The reaction to the reports helped inspire a wave of vandalism and arson against Catholic churches, including some churches on indigenous land which still serve indigenous Catholics. The attacks drew condemnation from indigenous leaders. Canada’s national statistical office, Canada Statistics, reported a 260% spike in anti-Catholic hate crimes in 2021.
Catholic outreach efforts continue.
The Canadian bishops’ meeting pledged continued support for Catholic institutions, seminaries, and religious communities that foster a greater understanding of indigenous culture, language and spiritual traditions and values. They hoped that this support would lead to more direct encounters with indigenous communities and help non-indigenous clergy and laity hear indigenous perspectives, “with attention to the issues of colonization and residential schools.”
The bishops voiced recognition for “the contribution of Indigenous culture and wisdom to our future life in Canada.” They will stand in solidarity with indigenous peoples in “their stewardship of the land and the goods of Creation, the gifts of the Creator.” They will work with local community leaders to support the spiritual well-being of young people and to address social challenges like poverty, suicide, violence, and incarceration.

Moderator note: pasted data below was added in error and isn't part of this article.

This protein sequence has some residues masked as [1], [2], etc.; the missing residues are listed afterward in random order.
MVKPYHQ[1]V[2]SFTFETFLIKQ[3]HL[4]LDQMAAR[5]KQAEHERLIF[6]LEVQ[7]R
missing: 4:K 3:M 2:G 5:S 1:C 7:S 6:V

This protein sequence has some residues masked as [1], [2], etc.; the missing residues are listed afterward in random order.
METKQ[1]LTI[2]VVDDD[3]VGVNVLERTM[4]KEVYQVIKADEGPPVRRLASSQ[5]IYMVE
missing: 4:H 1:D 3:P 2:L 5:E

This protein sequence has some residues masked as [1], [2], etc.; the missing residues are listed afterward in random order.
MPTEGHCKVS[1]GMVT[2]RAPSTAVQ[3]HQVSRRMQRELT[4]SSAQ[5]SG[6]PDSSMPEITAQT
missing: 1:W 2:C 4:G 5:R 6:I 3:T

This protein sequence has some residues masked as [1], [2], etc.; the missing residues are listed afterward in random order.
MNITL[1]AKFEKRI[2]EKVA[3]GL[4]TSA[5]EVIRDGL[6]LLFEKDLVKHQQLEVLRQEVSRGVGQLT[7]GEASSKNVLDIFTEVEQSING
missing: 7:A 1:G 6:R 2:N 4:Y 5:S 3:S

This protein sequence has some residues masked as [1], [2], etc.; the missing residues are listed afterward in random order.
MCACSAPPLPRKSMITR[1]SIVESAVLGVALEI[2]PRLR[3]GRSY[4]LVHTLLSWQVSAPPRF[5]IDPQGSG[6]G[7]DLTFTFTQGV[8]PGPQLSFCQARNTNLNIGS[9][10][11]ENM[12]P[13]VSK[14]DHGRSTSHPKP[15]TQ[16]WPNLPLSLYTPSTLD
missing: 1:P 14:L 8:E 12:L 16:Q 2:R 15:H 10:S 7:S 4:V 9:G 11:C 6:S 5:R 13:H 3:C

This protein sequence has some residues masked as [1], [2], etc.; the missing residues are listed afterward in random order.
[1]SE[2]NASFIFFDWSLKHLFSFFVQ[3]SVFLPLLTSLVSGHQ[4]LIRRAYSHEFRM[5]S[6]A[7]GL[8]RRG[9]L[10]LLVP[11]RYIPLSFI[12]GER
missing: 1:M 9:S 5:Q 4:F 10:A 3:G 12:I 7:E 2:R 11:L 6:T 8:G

They reiterated support for the Indigenous Reconciliation Fund, which accepts donations from 73 Catholic dioceses across Canada to support reconciliation initiatives. The fund has raised $5.5 million and is “on track” to exceed its $30 million goal over five years.
The bishops said they would continue dialogue with the Vatican on issues indigenous delegates and representatives have identified. They are actively working with the Vatican to issue a new statement on the “Doctrine of Discovery,” principles of sovereignty and conquest found in some papal documents dating to the expeditions of European exploration in the 15th century, especially disputes between Spain and Portugal.
The bishops’ conference website provides documents on this subject, including the April 27, 2010 remarks of Archbishop Celestino Migliore, the apostolic nuncio leading the Holy See’s permanent observer mission to the United Nations.
Migliore said that the documents supposedly behind the “Doctrine of Discovery” were rendered irrelevant by successive documents or changing circumstances only a few years after they were issued. He emphasized papal teaching in support of indigenous people, including the 1537 papal bull Sublimis Deus.
“Canada’s Bishops continue to reject and resist ideas associated with the Doctrine of Discovery in the strongest way possible,” the bishops’ conference said Sept. 29. They pledged continued support for the U.N. Declaration on the Rights of Indigenous Peoples
The gathering was the first in-person plenary meeting since the Covid-19 pandemic began.
Bishop Poisson, in his report to the bishops, discussed ongoing child abuse prevention efforts and the Synod on Synodality. He also noted that the new French-language version of the Roman Missal was implemented across the country. The bishops’ new National Program for Priestly Formation has been published and implemented. His report anticipated new resources to help dioceses form lay ministers of catechist, lector, and acolyte in keeping with Pope Francis’ apostolic letters.
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